Spotlight: Greenville Artists

Vanessa Vargas

The neighborhood around campus is full of life in the arts. From local photographers to

body art, creative flow is aplenty.

Meet Brittany Graziosi; NJCU alumni, mom of one and kick-ass bartender. Born and

raised in Greenville, she is the owner and founder of Antisocial Jewelry Company.

“[Antisocial] came about somewhere around 2011/12. I was working with Microsoft

products at the time and it took up pretty much my whole day. A few months into the craft I lost

my job and had zero income so I started selling the earrings at Creative Grove. Around the same

time a friend of mine gave me a deer vertebrae and said use this for something. That was the

catalyst that turned my focus to bones,” recalls Graziosi.

“I started scavenging, buying scraps, anywhere I could find bones. I learned how to clean

and whiten them, how to work with them. [I] experimented with which pieces worked the best

and held up the best. Since then the line has expanded to include Americana inspired pieces as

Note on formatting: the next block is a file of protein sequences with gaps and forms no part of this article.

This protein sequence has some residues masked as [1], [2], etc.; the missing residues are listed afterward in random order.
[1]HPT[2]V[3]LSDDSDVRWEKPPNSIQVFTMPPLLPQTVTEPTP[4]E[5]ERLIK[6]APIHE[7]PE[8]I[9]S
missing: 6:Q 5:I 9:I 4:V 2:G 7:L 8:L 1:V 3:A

well. Being from Greenville helped me because I’ve always been able to stand up for myself. I

have no fear. When working with and marketing something controversial like animal bones, I’ve

faced a lot of adversity. I’ve been told my work is disgusting. That scavenging bones from

hunters and fur trappers is disgusting. But I stand my ground. The way I see it, I’m recycling

scraps in a beautiful and respectful way. Our slogan is, “We were never here to make friends,”

and that will always remain true. Whether anyone likes us or not is the least of our concerns.

We’ll continue to put out pieces we love.”

Flavio Vilchez is a 15-year resident of Greenville. His talent as a tattoo artist began soon

after he moved to Jersey City in high school.

“I’ve wanted to tattoo ever since I was a kid. My uncles were always getting tattooed

when I was younger. Watching the artists working, I thought the way the ink stayed in your skin

was dope. I was tattooing in Barcelona for a year, I was working in New York City for seven

years in two different shops. It was dope. That’s where I gained my confidence. Right now I

want to work on getting my own shop. I do it all, but I really love black and grey. Most people

hate tribal tattoos, but I love them. I find my inspiration through the ideas customers bring me. I

put my flair on it for a truly unique piece that you won’t find anywhere else. Choose your artist

wisely. Don’t be cheap, because you get what you pay for.”